Doc Banner takes a blood sample from his surprisingly well-behaved son, which is followed by microscopic shots of purple and green neurons, because a person’s blood is just full of them. Ang Lee comes in again to admit that they didn’t even try to make this look realistic, so… good job? Banner presumably looks through a microscope, and we go from that to a literal wall of scenes.

Seriously. They took other scenes from this movie and made some kind of quilt out of them. It’s like Piet Mondrian edited this sequence. This film wasn’t cut together—they just piled shots on top of each other.

Caption contributed by Albert

It’s just like a memory quilt. Except, it’s made up of stuff you don’t want to remember.

We wind up at more notes, and apparently something has CONFIRMED HIS WORST FEARS! HE MUST FIND A CURE! At least, I think that’s the case. It’s kind of hard to keep up with all the understated subtext here.

Lil’ Banner walks in through the notes, apparently having been hurt in some way. His mom tells another woman that Bruce (hooray, a name! That was worth sitting through all these home movies, wasn’t it?) never cries, and is just so “bottled up”. And then the scene ends. I’m sure that was neither pointless exposition, nor a horrendously lazy excuse for character development.

Ross (now a Lieutenant Colonel, so they’re getting better, at least) bursts into Doc Banner’s lab, telling him they found human blood in his samples. He says they’re kicking him off the project immediately. Banner shows some surprising and ill-advised balls by telling his bosses, the Army, that this isn’t any of their business. Ross knocks over what Ang Lee tells us was a real, and very expensive microscope, and Banner, who I guess really liked that microscope, looks at Ross like he’s about to drink his milkshake.

The movie abruptly cuts to Banner setting off the base’s self-destruct system. Yep, the military base has a self-destruct system. And Banner, a civilian scientist who was just fired, naturally has clearance for this. He even has both keys to the dual-key activation system [!]. An alarm sounds, and a sergeant gets on a loudspeaker to tell everyone to evacuate.

Caption contributed by D. R. McLeod

Foul! That’s an illegal use of split-screens!

Nevertheless, Bruce and Momma Banner stay right where they are at home, and hide under a table. You know, if anyone should know the weaknesses of the “Duck and Cover” plan, I’d expect it to be the immediate family of a scientist working on a military base.

Doc Banner comes home and pulls his wife into another room, and closes the door behind them. And then all we get are shots of the closed door, and little Bruce staring at the closed door. Let’s listen to Ang Lee for a minute.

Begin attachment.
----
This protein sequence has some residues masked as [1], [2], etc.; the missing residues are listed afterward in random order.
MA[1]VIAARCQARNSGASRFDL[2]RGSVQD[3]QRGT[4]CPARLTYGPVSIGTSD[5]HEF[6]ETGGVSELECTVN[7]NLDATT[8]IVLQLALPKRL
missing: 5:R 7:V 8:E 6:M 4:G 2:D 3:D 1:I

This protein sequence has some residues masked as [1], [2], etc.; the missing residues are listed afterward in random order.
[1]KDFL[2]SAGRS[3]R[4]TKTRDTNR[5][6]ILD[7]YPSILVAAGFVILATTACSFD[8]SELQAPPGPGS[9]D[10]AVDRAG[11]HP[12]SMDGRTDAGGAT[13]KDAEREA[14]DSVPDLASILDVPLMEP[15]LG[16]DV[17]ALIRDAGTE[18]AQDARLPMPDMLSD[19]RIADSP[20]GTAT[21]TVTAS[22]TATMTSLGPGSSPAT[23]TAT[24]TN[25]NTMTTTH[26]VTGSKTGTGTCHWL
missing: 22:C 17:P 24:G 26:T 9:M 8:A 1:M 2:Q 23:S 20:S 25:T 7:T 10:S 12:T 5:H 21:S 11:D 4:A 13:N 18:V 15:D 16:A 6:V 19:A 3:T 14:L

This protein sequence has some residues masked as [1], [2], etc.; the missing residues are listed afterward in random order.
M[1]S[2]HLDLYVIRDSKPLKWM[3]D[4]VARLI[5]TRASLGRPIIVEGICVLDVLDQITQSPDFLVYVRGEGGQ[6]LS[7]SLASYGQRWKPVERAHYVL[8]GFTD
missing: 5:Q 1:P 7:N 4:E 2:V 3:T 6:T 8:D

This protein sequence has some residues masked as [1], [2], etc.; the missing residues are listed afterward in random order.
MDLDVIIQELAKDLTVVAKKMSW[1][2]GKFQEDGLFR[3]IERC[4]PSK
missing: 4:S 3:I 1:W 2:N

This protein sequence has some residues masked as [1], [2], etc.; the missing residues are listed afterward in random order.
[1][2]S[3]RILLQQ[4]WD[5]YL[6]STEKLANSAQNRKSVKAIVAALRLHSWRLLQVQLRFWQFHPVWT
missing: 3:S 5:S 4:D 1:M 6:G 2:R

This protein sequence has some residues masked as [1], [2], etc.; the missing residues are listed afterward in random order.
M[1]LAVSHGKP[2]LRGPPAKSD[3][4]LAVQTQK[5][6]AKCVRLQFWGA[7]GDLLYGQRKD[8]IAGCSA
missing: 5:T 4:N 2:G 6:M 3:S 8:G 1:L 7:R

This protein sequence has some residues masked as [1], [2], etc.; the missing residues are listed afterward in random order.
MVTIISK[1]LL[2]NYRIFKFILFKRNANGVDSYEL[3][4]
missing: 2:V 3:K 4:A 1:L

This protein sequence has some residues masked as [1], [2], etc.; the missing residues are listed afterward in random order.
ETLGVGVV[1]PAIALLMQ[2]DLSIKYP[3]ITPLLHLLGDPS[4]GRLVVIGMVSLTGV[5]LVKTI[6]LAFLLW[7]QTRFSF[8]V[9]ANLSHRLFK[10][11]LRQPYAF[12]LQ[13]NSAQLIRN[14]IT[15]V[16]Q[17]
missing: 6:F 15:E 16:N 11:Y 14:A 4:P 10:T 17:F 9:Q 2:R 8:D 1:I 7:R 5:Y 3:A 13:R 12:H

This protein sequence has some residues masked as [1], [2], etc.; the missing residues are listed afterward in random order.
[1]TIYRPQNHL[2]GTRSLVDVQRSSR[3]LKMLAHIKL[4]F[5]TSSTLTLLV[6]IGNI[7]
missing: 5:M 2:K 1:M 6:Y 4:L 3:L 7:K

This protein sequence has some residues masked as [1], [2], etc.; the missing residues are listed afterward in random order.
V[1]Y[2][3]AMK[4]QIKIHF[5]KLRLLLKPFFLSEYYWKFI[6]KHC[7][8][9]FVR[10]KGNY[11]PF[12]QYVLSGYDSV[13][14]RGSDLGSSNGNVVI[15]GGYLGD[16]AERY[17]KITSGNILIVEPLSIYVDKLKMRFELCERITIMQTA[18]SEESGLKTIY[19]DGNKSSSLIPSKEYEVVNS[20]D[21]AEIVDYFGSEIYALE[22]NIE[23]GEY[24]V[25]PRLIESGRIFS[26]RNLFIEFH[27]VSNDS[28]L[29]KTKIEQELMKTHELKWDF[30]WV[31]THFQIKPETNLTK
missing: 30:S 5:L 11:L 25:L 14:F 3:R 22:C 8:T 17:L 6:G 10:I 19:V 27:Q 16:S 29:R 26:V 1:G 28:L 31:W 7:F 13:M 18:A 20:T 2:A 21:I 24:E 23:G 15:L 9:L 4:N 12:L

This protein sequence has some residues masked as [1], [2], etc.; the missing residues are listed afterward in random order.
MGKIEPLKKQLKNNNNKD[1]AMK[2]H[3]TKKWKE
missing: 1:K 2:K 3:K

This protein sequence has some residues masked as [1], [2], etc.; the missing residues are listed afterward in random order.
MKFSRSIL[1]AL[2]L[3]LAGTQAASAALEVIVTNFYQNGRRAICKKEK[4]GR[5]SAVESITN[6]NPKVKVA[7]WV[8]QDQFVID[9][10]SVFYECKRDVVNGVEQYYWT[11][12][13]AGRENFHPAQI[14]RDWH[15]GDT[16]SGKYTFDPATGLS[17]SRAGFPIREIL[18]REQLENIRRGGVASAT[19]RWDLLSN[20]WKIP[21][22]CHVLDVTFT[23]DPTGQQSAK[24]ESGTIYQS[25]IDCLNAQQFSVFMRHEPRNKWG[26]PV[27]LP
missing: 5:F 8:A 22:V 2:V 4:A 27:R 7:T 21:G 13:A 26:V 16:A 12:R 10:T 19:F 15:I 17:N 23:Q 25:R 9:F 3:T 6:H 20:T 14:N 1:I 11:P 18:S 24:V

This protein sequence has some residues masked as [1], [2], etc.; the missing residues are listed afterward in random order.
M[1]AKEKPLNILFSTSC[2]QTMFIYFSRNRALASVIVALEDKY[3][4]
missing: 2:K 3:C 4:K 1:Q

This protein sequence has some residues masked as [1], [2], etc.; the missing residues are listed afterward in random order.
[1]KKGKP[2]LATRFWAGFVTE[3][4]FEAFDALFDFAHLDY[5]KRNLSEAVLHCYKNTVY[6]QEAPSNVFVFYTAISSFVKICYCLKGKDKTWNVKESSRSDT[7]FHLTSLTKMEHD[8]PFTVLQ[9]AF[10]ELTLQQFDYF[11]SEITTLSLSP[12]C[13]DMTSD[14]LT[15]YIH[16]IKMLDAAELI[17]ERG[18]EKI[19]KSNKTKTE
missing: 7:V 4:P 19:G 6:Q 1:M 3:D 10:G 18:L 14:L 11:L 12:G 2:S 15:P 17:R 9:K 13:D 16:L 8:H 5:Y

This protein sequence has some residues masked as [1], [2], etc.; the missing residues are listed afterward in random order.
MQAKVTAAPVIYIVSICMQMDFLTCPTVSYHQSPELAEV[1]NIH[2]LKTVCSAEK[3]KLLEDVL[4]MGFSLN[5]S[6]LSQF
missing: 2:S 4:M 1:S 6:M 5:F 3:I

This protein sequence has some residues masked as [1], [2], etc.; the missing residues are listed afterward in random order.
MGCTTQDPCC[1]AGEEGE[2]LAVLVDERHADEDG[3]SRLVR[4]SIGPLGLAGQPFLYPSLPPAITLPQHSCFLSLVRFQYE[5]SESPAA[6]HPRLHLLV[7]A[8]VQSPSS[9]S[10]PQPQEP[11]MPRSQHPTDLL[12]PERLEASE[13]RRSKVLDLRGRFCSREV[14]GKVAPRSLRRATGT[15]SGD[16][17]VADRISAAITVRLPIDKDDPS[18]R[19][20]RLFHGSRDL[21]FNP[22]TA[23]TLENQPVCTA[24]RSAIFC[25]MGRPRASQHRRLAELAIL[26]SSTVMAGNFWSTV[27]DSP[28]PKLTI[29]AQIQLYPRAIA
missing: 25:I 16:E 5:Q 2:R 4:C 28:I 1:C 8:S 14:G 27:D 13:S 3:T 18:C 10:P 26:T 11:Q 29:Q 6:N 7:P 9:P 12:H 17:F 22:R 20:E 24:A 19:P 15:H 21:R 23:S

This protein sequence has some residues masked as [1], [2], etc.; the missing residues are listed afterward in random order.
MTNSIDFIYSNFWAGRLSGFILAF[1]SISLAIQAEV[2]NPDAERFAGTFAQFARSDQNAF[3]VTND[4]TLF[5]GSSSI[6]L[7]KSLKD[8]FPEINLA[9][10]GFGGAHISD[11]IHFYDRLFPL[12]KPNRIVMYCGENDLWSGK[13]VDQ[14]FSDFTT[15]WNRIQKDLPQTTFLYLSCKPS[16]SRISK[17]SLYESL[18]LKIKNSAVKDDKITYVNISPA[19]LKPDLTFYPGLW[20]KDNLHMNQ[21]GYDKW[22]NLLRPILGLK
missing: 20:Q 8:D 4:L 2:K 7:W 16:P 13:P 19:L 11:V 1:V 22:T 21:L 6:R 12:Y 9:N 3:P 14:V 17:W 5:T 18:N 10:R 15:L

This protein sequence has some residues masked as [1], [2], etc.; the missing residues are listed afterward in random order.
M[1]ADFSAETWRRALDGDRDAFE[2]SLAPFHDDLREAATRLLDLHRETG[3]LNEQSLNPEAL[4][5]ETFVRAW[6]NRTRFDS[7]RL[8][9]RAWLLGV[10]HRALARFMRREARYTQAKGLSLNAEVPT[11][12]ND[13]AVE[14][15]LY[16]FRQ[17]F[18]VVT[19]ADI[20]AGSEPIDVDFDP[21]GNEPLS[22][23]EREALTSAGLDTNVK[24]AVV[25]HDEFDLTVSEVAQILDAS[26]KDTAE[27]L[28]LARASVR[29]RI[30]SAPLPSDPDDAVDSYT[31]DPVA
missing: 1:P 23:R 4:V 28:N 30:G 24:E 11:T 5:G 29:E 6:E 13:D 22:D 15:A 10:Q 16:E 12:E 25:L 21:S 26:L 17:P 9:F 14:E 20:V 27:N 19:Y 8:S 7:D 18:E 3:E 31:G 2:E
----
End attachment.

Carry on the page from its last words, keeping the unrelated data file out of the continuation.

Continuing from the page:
Ang Lee: I always thought it’s important that Bruce Banner’s dream is Hulk’s reality. You have to go to dreams to get to subconscious, and the Hulk is a representation of inner aggression, the survival instinct that’s animal-like. Without the aggression we wouldn’t be survival [sic] today. But it’s so ugly and monstrous and non-logical [sic] that we have to cover it up with our consciousness. With our logic and our ways and means of dealing with each other.

Yeesh… Ang—can I call you Ang?—Ang, look, pop psychology is all well and good. And there is a lot of it to explore when it comes to the Hulk. John Bryne and Peter David covered a lot of ground with the Hulk’s psyche, actually. But before you get to the psychoanalysis, we’d like to see the Hulk beating some stuff up, please. Anything else is just a bonus.

Caption contributed by Albert

Yep, it’s a door, alright.

There’s shouting going on behind the door, and it opens up, revealing… nothing. Teenage Bruce’s mother wakes him up. Yes, it’s not just an overlong opening, it’s an overlong flashback dream sequence opening, involving stuff the dreamer wasn’t even there to see! In fact, he was dreaming about stuff that happened before he was born!

I’m going to assume Bruce got adopted somewhere along the line, since his mom is an entirely different actress. But then again, Li’l Bruce and Teen Bruce look almost nothing alike, so they could just as well be two different people, too.

It turns out Teen Bruce is going off to college soon, and his mom tells him that he has greatness in him, which he’s going to share with the whole world. Which is not foreshadowing, or anything crazy like that. The scene fades to white like an overexposed photograph.

Caption contributed by Albert

“I’ll be fine, Mom! I’m gonna grow up to be Superman! Right? Right?

So, other than the length and the editing and all the needless exposition, what’s really annoying about that last section is that it’s entirely extraneous to the movie. I’m dead serious. Everything that happened there is explained later, either by other characters or by other, more complete flashbacks. You could start the DVD at chapter 3 (yes, this took up two whole chapters on the DVD) and it probably wouldn’t make any difference to your enjoymen—I mean, to your apprecia—I mean, to your understand—I mean, to your… your… watching… of this movie.

D.R. McLeod

I really don’t have much to say about myself here. If you really wanna know me, talk to me. I’ll answer.

Multi-Part Article: Hulk (2003)